Going Professional VJing, Tate Modern

VJ Anyone, Eclectic Method, The Light Surgeons at Tate Modern by MC Rebbe The Rapping Rabbi on The Technofile

Last Friday, Tate Modern, London’s international centre for modern and contemporary art, hosted a half day event entitled ‘Going Professional VJing’. Featuring superstar VJs, ‘Eclectic Method‘, ‘VJ Anyone‘ and Chris Allen of ‘‘ The Light Surgeons, the three hour event sold out, attracting an audience that ran the gamut from the curious, to VJing software developers.

During the first half of the event, each act did a 25 minute presentation, in which they talked about how they got started, showed some of their work and offered tips for going professional.

First up were AV mash up artists, Eclectic Method, who succinctly summed up how best to navigate the minefield that is obtaining copyright clearance with their central message of “Don’t be afraid… everyone who should have sued us has employed us!” Punk Rock!

Next up was VJ Anyone, who offered his eight point plan for VJing success:

1) Be enthused
2) Be connected (attend AV/VJ events, use VJ sites such as VJ Forums and get yourself connected…yeah, yeah, yeah…).
3) Be cultured (do your homework, find out about the VJing scene, know its history.)
4) Be generous (share your time and skills with others, especially those with a different skillset, as what goes around, comes around)
5) Be equipped (whether it’s laptops and Resolume or Pioneer DVJs, VJs need gear…and technical equipment too).
6) Find a balance between performing and production.
7) Find patronage, be it a live audience or a corporate sponsor.
8) Delegate (one person can’t do everything…or everyone…)

Finally, Chris Allen, went for comedy value with an interactive presentation. In contrast to VJ Anyone, who advised everyone to equip themselves with the latest and greatest gear, Chris, whose trademark style includes Super 8, 16mm film loops, 35mm slides and even mirrors spinning round on turntables, suggested using the oldest, cheapest equipment possible, as he did, when he first started, in order to create something more organic.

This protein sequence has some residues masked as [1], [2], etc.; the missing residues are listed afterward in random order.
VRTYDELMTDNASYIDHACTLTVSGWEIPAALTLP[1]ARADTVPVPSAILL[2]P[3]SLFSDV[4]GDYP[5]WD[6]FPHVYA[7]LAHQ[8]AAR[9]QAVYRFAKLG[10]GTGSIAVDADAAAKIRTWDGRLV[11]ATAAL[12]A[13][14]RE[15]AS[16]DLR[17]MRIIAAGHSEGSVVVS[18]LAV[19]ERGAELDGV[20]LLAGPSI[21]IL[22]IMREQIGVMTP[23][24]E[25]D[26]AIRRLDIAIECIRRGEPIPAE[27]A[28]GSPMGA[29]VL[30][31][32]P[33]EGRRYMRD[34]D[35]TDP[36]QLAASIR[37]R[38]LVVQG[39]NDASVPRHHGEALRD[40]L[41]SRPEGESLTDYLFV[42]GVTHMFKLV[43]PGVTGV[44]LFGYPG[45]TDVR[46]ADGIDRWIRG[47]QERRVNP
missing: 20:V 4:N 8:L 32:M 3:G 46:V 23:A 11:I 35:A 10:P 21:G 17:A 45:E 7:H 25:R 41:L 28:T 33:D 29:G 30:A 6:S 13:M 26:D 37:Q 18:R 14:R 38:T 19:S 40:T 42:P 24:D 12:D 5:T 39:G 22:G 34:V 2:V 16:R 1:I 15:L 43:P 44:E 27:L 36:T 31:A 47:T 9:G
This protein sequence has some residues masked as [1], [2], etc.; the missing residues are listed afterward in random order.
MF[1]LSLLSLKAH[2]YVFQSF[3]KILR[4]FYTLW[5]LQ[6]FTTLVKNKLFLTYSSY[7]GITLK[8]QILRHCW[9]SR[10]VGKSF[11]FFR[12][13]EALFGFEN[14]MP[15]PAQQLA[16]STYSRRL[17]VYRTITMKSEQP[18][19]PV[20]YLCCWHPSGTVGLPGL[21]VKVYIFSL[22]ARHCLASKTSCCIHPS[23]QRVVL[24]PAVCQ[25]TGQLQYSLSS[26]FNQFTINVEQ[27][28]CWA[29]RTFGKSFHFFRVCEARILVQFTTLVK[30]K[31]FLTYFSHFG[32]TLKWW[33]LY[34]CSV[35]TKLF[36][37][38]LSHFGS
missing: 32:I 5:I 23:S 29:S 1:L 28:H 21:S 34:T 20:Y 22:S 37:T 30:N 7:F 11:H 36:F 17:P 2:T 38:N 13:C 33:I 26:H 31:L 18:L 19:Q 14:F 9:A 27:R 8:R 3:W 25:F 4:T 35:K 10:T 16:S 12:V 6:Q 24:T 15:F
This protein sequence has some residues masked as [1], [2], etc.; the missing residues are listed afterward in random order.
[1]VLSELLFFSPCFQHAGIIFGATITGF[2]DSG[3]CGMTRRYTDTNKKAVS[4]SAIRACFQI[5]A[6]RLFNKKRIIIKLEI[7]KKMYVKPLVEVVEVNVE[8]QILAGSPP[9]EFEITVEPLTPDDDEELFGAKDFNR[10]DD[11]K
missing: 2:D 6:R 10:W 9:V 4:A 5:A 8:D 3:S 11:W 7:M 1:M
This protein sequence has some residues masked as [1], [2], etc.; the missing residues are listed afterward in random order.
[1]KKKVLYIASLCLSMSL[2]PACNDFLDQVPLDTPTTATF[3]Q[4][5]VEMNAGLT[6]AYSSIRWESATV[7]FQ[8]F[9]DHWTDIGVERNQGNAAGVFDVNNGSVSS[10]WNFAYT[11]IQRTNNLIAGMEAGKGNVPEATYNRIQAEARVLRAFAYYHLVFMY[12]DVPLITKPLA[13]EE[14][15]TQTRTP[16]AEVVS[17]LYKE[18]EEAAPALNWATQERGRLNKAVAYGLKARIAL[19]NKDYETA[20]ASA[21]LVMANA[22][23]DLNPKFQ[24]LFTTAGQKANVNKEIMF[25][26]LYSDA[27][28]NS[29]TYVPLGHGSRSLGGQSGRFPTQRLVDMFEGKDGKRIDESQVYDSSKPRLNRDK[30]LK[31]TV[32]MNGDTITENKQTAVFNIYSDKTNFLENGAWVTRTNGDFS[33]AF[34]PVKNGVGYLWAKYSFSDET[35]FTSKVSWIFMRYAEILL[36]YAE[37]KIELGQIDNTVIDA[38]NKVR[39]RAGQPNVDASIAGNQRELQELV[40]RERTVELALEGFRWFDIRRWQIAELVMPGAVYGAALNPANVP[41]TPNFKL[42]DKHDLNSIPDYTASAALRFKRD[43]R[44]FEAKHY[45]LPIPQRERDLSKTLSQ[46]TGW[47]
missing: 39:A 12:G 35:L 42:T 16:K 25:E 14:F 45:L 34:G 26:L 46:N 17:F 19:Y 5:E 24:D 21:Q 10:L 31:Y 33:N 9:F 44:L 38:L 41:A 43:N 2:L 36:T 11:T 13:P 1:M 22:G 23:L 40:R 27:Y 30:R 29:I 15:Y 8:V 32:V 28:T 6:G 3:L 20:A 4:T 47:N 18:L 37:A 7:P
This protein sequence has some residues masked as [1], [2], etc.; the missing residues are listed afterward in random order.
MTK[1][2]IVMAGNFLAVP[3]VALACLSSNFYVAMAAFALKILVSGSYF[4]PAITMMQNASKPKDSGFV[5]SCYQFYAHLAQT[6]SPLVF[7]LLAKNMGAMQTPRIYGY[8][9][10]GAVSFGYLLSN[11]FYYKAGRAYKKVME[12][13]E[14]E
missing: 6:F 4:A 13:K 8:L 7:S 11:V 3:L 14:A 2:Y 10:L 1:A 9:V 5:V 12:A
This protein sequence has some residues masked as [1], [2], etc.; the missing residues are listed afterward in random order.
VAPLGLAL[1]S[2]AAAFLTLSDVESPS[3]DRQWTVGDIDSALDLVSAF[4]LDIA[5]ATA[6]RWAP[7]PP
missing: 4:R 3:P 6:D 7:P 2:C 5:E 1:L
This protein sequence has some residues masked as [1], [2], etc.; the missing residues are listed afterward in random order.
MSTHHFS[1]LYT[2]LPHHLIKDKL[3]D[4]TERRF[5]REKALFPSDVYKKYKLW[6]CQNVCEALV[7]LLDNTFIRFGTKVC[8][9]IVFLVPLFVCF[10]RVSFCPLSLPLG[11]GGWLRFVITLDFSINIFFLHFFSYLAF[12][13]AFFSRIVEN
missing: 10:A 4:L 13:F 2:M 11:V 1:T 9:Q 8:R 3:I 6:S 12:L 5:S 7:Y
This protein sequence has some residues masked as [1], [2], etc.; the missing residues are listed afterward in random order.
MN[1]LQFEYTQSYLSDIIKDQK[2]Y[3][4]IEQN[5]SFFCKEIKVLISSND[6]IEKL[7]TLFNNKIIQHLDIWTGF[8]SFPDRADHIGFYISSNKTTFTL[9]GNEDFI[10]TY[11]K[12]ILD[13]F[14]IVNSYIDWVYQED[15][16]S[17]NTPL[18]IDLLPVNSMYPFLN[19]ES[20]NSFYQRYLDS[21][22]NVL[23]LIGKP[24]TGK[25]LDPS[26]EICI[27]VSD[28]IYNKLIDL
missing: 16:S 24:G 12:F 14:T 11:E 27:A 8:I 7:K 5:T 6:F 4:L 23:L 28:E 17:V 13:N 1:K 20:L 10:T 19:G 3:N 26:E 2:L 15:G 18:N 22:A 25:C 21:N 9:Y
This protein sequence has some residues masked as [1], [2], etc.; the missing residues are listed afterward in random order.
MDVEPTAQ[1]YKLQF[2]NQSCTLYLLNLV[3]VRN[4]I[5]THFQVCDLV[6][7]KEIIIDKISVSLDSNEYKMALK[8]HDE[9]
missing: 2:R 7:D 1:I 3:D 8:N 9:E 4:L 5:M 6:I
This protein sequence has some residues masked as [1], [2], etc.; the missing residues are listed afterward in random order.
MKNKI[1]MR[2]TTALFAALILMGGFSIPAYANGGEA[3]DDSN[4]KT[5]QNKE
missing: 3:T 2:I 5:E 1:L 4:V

And in contrast to Eclectic Method’s advice of “sell out until you can buy out,” he decried “corporate bullshit.” Unsurprisingly, during the second half, this lead to a ‘lively debate’…or, put less euphemistically…a head on clash between VJing cultures… sampling vs. original content… meaning vs. entertainment value…idealism vs. practicality…sit down festival audiences looking at a screen vs. drugged out clubbers looking for “social interaction”…there was even a rather amusing argument about Marcel Duchamp and whether it was he or primitive cultures that invented sampling…well it was the Tate Modern…and VJing is art…allegedly…

There was also some great practical advice about how to get seen when you are new, which included using online sites such as YouTube to promote your work, playing gigs wherever you can free of charge, organising your own parties, producing a promo DVD to give out to people, forming a collective…and of course, the guerrilla approach which, if you are Eclectic Method, includes everything from projecting video out of your bedroom window…to projecting video out of a moving vehicle…which is, of course, completely legal, as long as you’re not using a mobile phone at the same time…

In conclusion, an excellent afternoon’s education and entertainment with some of the world’s top VJs. If you missed the event and have aspirations in this direction then check out VJ Anyone’s highly renowned quarterly VJing workshop, which next takes place this Wednesday (9th May) at Westminster Kingsway College…and if you want to know more about what these guys do, then check out my JIB award nominated episode of MCTV, featuring VJ Anyone and Eclectic Method.

VJ Anyone, Eclectic Method and The Light Surgeons awarded 5 bagels by MC Rebbe The Rapping Rabbi in The Technofile, for their talk at Tate Modern

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